The University of Tulsa’s leadership in information security education and research is well established and unique in its breadth and depth. Since 1996, TU’s Institute for Information Security (iSec) faculty and staff have produced some of the country’s leading professionals in information security, digital forensics, Internet security, and telecommunications security.
Defending America’s Cyberspace
iSec is a lead institution in the Cyber Corps program, a federal initiative that trains elite squadrons of computer security experts -- America's "Cyber Corps" -- to form the country's first line of defense against global cyber threats.
Since 2000, TU’s Center for Information Security, now known as the Institute for information Security or iSec, has received more than $25 million in federal funding for its program, which has fueled advanced research in areas including telecommunications security, cryptographic protocol, network attack visualization, digital forensics, and critical infrastructure protection.
In 2001, the National Science Foundation named The University of Tulsa one of six charter institutions in the Federal Cyber Service Initiative (Cyber Corps). Since then, TU has placed more than 165 Cyber Corps graduates into high-level information security positions with federal agencies including the National Security Agency (NSA) and the National Institute of Standards and Technology (NIST).
In addition, the NSA designated TU as one of two national centers for the development of cyber security faculty. TU also was the first university to certify graduates to all five federal information security standards at the highest levels.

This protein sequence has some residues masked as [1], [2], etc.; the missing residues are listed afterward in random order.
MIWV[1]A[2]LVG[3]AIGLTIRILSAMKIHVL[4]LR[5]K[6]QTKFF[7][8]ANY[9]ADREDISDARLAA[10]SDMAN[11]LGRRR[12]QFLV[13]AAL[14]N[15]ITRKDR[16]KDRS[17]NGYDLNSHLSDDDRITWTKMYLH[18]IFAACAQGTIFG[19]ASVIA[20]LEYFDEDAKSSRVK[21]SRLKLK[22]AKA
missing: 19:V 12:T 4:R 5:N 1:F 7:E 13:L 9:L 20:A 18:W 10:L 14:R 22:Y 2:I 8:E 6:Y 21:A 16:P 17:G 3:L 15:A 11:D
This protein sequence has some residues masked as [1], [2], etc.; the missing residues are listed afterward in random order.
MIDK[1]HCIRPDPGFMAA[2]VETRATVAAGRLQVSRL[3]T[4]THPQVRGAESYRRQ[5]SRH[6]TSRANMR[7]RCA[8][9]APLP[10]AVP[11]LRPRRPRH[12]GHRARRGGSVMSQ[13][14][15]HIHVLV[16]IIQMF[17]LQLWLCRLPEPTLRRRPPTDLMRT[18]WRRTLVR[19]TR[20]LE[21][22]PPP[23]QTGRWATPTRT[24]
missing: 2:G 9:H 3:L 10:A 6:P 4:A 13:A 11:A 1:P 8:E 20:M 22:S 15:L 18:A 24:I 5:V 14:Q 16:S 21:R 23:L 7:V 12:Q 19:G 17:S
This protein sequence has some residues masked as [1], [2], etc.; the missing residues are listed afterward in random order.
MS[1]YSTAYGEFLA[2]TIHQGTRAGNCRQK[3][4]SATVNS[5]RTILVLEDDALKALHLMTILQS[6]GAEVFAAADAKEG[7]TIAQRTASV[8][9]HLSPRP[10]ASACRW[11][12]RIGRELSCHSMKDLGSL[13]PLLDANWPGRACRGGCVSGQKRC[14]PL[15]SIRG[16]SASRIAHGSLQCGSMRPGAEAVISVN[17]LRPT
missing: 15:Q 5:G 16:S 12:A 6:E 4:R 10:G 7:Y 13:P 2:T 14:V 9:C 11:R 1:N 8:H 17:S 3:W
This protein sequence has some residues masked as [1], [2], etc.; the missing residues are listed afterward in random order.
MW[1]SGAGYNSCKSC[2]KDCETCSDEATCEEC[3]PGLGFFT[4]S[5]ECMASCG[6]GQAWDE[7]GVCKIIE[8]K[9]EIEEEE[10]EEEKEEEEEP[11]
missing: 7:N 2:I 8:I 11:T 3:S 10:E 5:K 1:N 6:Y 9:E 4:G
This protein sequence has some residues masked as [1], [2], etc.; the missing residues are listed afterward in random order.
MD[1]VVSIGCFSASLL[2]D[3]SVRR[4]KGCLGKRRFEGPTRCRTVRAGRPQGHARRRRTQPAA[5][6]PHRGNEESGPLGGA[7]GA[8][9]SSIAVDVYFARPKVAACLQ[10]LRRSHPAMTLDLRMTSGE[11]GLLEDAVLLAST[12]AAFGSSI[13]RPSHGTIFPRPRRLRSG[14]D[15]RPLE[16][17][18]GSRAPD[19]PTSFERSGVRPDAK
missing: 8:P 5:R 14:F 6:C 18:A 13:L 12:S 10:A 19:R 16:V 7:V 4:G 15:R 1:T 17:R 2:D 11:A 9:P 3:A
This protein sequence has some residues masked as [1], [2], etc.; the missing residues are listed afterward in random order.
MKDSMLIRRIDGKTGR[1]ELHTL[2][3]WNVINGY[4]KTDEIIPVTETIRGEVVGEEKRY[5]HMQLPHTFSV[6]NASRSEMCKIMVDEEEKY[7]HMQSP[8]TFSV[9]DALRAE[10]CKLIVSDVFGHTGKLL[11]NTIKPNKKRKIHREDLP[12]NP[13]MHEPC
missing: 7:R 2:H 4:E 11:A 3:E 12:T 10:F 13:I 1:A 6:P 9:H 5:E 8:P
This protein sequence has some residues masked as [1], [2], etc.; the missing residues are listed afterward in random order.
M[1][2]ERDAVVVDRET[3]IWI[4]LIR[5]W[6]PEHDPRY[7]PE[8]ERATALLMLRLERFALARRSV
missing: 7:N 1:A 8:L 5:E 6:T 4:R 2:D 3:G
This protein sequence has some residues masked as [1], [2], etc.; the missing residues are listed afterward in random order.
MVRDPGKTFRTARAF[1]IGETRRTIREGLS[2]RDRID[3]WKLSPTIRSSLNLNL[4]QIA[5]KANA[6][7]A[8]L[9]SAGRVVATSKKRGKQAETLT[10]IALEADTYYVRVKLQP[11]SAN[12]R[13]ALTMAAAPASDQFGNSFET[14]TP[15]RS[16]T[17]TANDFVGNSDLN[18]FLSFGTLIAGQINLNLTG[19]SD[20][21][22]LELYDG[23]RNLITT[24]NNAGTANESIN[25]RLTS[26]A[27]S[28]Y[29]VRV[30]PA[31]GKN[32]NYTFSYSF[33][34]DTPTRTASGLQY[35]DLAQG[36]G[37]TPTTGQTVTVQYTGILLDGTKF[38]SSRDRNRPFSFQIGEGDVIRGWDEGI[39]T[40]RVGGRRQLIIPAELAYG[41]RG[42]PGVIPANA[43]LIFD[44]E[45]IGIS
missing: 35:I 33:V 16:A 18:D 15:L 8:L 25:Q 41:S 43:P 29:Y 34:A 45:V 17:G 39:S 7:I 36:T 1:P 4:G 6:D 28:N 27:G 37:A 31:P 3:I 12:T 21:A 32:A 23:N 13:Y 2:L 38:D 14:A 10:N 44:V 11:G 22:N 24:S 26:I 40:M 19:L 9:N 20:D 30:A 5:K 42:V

Fulfilling a Need in the Private Sector
With businesses increasingly concerned about keeping their electronic data private and secure, TU launched the Institute for Information Security (iSec) in 2007 as a broader organization to better serve both the private and public sectors.
iSec draws on experts from throughout the University, including computer science, electrical engineering, and mechanical engineering. The institute works in partnership with industry and government agencies to solve real-world problems. iSec researchers pursue innovative solutions to a wide array of unique problems, such as reconstructing traffic accidents through automobile computers and redacting digital information from electronic devices.
TU’s information security programs continue to grow. With $2.5 million in new federal funding pledged in October 2008, a growing research and development agenda, and a healthy supply of highly talented students from across the nation, TU will continue to serve as a premier training ground for the nation’s cybersecurity experts.